Morning Call: pick of the papers

The ten must-read comment pieces from this morning's papers.

1. Even if Iran gets the bomb, it won’t be worth going to war (Daily Telegraph)

Containment is a better response than conflict in dealing with a country we have long mishandled, argues Jack Straw.

2. Voters expect Osborne to stay his course (Financial Times)

The British are busy hunkering down for years of squeezed living standards, writes Janan Ganesh.

3. The Lord Rennard scandal marks the moment the Lib Dems discovered they are on the big stage (Independent)

Clegg would not for a second be indifferent to precise allegations, but the response to this media frenzy does expose his party's inexperience, says Steve Richards.

4. Will EDF become the Barbra Streisand of climate protest? (Guardian)

The energy giant is part of a global strategy by corporations to stifle democracy, writes George Monbiot. Clearly it hasn't heard of the Streisand effect

5. The Lib Dems’ problem isn’t sex. It’s power (Times) (£)

Senior figures joined the party never expecting to be in the spotlight, writes Rachel Sylvester. Now it’s revealing political and personal flaws.

6. What Kerry needs to know about Iran (Financial Times)

Tehran is willing to enter into talks with the US, says Hossein Mousavian.

7. In Eastleigh, it's the worst kind of Westminster charade (Guardian)

While austerity rages on, the town's already disillusioned voters are being offered merely sordid spectacle, says Polly Toynbee.

8. A cap on bankers’ bonuses would be lunacy (Daily Telegraph)

If Europe does insist on bringing in legislation, it will make Britain’s EU exit even more likely, says Norman Lamont.

9. Downgrade exposes the myth about cuts (Daily Mail)

George Osborne must stop talking about cutting spending and actually do it, says a Daily Mail editorial. 

10. Why is free admission to art galleries and museums sacrosanct, when free swimming is not? (Independent)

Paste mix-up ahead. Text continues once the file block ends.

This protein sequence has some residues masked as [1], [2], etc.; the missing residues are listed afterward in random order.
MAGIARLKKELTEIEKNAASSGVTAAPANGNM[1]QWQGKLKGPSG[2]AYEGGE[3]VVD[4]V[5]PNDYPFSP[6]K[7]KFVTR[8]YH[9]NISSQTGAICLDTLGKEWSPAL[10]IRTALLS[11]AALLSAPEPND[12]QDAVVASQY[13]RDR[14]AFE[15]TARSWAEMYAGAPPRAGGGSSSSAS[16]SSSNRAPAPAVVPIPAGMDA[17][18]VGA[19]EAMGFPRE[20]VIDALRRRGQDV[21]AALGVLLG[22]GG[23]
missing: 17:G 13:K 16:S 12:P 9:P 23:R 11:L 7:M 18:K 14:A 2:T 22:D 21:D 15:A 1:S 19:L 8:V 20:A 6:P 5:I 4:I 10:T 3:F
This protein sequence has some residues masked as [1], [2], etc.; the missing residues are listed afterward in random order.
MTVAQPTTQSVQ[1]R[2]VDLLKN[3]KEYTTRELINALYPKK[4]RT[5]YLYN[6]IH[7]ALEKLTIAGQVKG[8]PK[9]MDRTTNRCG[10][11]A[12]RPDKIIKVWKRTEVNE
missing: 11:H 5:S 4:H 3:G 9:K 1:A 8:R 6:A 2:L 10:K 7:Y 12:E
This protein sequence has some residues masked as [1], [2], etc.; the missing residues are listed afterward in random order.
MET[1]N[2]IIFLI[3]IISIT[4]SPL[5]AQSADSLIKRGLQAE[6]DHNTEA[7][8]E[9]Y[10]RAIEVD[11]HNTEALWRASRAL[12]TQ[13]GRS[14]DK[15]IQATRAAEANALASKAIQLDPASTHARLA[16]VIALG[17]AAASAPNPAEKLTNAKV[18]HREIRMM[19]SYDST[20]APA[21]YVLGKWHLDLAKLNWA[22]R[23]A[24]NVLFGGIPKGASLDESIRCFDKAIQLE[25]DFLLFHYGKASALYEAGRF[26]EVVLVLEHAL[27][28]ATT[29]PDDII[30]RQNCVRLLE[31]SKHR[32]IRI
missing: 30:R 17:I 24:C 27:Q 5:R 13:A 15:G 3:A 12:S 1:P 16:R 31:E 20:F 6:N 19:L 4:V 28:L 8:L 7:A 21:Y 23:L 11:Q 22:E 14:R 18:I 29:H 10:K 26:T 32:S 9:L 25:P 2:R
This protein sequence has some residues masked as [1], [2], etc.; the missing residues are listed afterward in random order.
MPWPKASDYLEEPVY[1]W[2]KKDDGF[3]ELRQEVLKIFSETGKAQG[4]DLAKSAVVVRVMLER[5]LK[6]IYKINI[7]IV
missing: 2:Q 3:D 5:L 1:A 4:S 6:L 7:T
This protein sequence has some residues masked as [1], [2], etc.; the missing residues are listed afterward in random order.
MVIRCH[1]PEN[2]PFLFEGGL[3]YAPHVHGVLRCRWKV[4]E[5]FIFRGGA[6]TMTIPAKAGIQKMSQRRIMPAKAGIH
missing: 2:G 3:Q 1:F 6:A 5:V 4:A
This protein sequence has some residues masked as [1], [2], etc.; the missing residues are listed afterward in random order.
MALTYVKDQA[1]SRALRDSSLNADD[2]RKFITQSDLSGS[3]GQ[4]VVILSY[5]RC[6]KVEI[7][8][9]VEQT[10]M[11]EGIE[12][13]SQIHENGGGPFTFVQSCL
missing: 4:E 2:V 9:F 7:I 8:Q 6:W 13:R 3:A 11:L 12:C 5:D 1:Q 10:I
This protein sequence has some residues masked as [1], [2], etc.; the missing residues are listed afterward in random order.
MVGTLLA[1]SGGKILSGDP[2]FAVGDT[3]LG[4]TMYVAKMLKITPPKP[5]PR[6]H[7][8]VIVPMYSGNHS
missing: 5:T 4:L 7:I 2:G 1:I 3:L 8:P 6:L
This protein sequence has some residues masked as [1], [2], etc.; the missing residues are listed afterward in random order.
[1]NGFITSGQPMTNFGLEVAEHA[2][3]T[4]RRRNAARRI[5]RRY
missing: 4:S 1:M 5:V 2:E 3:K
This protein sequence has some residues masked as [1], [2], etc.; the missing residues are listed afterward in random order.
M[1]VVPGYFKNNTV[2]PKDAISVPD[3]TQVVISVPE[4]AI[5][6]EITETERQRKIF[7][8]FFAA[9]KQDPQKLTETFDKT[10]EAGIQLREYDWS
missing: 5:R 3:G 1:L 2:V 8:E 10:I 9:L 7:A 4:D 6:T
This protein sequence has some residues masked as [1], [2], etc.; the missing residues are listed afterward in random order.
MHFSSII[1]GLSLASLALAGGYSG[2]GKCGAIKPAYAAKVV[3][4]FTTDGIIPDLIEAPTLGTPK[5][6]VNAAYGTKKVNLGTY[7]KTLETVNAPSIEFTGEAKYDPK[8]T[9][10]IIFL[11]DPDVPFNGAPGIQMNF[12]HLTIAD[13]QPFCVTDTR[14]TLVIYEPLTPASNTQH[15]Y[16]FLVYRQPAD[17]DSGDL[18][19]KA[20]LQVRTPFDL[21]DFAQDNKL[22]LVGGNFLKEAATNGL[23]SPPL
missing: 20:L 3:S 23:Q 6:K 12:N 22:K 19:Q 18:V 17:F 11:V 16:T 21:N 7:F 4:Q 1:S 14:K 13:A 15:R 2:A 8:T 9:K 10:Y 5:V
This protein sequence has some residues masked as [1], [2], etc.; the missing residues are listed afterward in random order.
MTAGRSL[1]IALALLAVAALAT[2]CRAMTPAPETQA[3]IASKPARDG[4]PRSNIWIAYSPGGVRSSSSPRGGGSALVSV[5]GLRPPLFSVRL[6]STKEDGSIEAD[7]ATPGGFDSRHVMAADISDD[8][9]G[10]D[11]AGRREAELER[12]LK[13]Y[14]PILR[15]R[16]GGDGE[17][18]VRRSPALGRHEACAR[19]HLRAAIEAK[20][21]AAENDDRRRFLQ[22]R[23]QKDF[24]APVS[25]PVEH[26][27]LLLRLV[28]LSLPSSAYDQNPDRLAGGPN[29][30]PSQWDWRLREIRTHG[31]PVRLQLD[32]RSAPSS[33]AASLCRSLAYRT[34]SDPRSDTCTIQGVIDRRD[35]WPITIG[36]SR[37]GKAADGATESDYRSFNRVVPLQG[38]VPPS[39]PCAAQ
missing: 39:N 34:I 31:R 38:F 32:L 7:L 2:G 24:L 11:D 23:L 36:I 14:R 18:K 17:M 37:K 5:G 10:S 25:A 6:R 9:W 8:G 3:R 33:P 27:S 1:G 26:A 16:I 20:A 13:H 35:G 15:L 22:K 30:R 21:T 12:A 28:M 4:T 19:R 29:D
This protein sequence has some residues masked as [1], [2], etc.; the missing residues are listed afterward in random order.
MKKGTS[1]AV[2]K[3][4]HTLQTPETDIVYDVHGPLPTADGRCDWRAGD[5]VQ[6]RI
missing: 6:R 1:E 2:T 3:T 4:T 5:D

Even in a time of straitened national finances, it never pays to underestimate the awesome power of the arts lobby in Britain, writes Dominic Lawson.

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Autumn Statement 2015: George Osborne abandons his target

How will George Osborne close the deficit after his U-Turns? Answer: he won't, of course. 

“Good governments U-Turn, and U-Turn frequently.” That’s Andrew Adonis’ maxim, and George Osborne borrowed heavily from him today, delivering two big U-Turns, on tax credits and on police funding. There will be no cuts to tax credits or to the police.

The Office for Budget Responsibility estimates that, in total, the government gave away £6.2 billion next year, more than half of which is the reverse to tax credits.

Osborne claims that he will still deliver his planned £12bn reduction in welfare. But, as I’ve written before, without cutting tax credits, it’s difficult to see how you can get £12bn out of the welfare bill. Here’s the OBR’s chart of welfare spending:

The government has already promised to protect child benefit and pension spending – in fact, it actually increased pensioner spending today. So all that’s left is tax credits. If the government is not going to cut them, where’s the £12bn come from?

A bit of clever accounting today got Osborne out of his hole. The Universal Credit, once it comes in in full, will replace tax credits anyway, allowing him to describe his U-Turn as a delay, not a full retreat. But the reality – as the Treasury has admitted privately for some time – is that the Universal Credit will never be wholly implemented. The pilot schemes – one of which, in Hammersmith, I have visited myself – are little more than Potemkin set-ups. Iain Duncan Smith’s Universal Credit will never be rolled out in full. The savings from switching from tax credits to Universal Credit will never materialise.

The £12bn is smaller, too, than it was this time last week. Instead of cutting £12bn from the welfare budget by 2017-8, the government will instead cut £12bn by the end of the parliament – a much smaller task.

That’s not to say that the cuts to departmental spending and welfare will be painless – far from it. Employment Support Allowance – what used to be called incapacity benefit and severe disablement benefit – will be cut down to the level of Jobseekers’ Allowance, while the government will erect further hurdles to claimants. Cuts to departmental spending will mean a further reduction in the numbers of public sector workers.  But it will be some way short of the reductions in welfare spending required to hit Osborne’s deficit reduction timetable.

So, where’s the money coming from? The answer is nowhere. What we'll instead get is five more years of the same: increasing household debt, austerity largely concentrated on the poorest, and yet more borrowing. As the last five years proved, the Conservatives don’t need to close the deficit to be re-elected. In fact, it may be that having the need to “finish the job” as a stick to beat Labour with actually helped the Tories in May. They have neither an economic imperative nor a political one to close the deficit. 

Stephen Bush is editor of the Staggers, the New Statesman’s political blog.